Use pure vanilla. Pure vanilla extract ties in flavors and rounds out simple tastes. Many traditional recipes use flavored liqueurs, 1-2 Tablespoons for each cup of flour.

    ALWAYS toast the nuts before use, you can put them in the oven when you start to preheat, they should smell really good when you take them out. Let them cool before you add them, Almond slivers are nicest texture, the slices are easier to cut through when you prepare the cookies. Hazelnuts and pistachios are also traditional and pecans are a delightful modern alteration.

    A 2 cup flour recipe will use 1/2 to 1 cup nuts or toasted oats or granola, 1/2 to 3/4 cup chocolate bits, 4 to 8 ounces cut up candied or dried fruit. Dates are tastier if cut up from whole.

    Lots of recipes talk about kneading the dough, or making it very stiff. This is too sticky and tedious. I use a food processor or dough hook to mix, adding the chunky stuff (fruits, nuts) after the rest is mixed smooth. Looking for dough to be thoroughly mixed but just a little firmer than biscuit dough, I add the flour last, in a recipe of two to three cups flour, the amount of the flour needed may vary 1/3 cup!

    Shaping biscotti for baking Chilling the dough for 5 minutes or longer before shaping relaxes the gluten and makes the cookie log easier to shape, but if it is too soft it probably needs some added flour.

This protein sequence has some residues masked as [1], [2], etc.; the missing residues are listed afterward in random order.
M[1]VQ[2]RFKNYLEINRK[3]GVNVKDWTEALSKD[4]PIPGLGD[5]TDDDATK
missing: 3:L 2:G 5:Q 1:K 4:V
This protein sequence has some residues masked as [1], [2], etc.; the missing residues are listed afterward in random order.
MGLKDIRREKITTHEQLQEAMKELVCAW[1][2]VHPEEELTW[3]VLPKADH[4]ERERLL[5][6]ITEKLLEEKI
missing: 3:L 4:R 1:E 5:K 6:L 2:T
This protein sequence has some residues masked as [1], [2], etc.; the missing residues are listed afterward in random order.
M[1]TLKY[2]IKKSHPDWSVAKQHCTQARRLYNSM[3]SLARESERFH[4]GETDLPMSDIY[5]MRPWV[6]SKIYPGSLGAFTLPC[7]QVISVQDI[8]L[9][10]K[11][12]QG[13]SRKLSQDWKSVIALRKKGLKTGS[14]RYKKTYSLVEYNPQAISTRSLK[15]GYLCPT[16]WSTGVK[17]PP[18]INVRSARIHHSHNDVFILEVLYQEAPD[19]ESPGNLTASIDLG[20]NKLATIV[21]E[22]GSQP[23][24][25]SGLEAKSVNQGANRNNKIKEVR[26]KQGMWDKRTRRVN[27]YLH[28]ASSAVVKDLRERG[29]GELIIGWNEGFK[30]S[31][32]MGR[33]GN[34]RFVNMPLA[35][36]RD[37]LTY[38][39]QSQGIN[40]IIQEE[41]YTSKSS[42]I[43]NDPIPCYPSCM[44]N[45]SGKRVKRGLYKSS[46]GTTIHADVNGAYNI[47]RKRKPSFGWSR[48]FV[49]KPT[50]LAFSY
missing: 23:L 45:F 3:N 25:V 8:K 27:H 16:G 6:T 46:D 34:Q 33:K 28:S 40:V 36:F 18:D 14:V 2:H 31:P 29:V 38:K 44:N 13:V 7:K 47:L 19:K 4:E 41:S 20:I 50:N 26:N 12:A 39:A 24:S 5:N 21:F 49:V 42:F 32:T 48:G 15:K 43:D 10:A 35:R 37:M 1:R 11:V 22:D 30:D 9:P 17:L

To shape the "log" or loaf for baking, I ease it out of the bowl onto the sprayed wax paper on the cookie sheet. I use a spatula to push it out of the bowl onto the sheet, 16 inches long and 3/4 to 1 inch thick, and however wide it ends up, generally about 4 inches. You shape it with high straight sides, like a domino, and a smooth flat top; the sides round out as they cook. You smooth it with the spatula (it can be moistened with water), then sprinkle on sugar or seeds or nuts if used. It will spread almost double as it bakes. Another way to vary biscotti is to change their sizes by making narrower loaves, reducing baking time for the smaller ones.